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(from Heb. ro`eh, "one who tends," to "tend"; Gk. poimen).

The routine of the shepherd's duties appears to have been as follows: In the morning he led forth his flock from the fold (Jn 10:4), which he did by going before them and calling them, as is still usual in the East. Arriving at the pasturage, he watched the flock with the assistance of dogs (Job 30:1), and, should any sheep stray, he searched for it until he found it (Ezek 34:12; Lk 15:4). He supplied them with water, either at a running stream or at troughs attached to wells (Gen 29:7; 30:38; Ex 2:16; Ps 23:2). At evening he brought them back to the fold and checked to see that none was missing by passing them "under the rod" as they entered the door of the enclosure (Lev 27:32; Ezek 20:37), checking each sheep as it passed, by a motion of the hand (Jer 33:13). Finally, he watched the entrance of the fold throughout the night, acting as gatekeeper (Jn 10:3). The shepherd's office thus required great watchfulness, particularly by night (Lk 2:8; Nah 3:18). It also required tenderness toward the young and feeble (Is 40:11), particularly in driving them to and from the pasturage (Gen 33:13).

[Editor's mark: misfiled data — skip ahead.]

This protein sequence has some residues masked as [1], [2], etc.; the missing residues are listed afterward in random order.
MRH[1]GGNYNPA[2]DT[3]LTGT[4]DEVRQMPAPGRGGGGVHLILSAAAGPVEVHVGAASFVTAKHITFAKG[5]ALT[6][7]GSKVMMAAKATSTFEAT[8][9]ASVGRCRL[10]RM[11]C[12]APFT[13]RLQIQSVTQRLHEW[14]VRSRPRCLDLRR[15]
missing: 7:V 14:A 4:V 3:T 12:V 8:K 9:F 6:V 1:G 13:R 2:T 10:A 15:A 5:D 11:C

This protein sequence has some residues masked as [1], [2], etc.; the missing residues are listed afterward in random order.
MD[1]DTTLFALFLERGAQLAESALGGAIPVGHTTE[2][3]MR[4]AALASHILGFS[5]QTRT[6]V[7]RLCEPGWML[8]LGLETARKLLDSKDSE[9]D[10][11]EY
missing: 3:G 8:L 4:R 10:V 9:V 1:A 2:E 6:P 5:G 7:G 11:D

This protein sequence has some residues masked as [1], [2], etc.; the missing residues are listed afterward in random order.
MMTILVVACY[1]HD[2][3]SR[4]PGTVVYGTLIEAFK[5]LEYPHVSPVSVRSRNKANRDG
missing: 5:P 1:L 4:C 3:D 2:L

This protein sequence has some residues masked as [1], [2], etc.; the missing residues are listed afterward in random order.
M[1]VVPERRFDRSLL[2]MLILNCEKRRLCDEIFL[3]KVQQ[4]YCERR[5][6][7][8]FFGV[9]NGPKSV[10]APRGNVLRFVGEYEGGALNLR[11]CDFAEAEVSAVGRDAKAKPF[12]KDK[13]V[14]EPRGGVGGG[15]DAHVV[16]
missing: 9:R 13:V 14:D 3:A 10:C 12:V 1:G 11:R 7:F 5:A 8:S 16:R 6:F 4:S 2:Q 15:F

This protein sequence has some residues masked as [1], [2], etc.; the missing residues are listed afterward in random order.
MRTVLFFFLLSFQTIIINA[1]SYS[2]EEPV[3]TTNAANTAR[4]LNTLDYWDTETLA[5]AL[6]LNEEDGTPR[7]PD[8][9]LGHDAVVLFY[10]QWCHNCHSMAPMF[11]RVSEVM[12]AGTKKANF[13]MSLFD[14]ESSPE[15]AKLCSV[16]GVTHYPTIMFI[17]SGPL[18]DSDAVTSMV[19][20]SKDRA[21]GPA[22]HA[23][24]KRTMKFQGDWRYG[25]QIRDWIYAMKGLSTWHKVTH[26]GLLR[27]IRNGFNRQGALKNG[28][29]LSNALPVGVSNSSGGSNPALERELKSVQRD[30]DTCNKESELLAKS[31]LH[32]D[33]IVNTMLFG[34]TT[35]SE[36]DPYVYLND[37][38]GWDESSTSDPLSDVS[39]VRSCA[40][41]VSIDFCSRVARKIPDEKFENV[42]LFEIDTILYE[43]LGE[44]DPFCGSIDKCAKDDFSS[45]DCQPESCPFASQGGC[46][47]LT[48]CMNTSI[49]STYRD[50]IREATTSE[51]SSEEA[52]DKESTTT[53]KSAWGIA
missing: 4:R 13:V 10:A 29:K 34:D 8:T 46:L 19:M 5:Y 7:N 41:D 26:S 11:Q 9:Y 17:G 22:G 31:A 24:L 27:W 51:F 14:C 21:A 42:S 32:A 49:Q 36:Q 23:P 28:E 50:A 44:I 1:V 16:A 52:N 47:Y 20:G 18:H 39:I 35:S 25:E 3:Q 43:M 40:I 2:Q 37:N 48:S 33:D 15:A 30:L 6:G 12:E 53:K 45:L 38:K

Shepherds in Bible lands were of two varieties: nomadic, and those who resided in towns and tended flocks in nearby meadows.

They didn't wash correctly according to the Jews therefore they were dispised and considered unclean. Shepherds were banned from the temple and synagogue.

- Jesus birth was unrevealed to kings and religious leaders but revealed to the humble Judean shepherds.

- The fields of Bethlehem were the fields where Jacob had kept his flocks, also where Boaz and Ruth had been wedded, and where David had spent his youth.

- The eastern plains of Bethlehem contained the watchtower of Migdal Eder where the Messiah was supposed to be revealed. According to the Mishna, flocks that were pastured there were destined for the temple sacrifices and the shepherds that tended them were the only ones not unclean.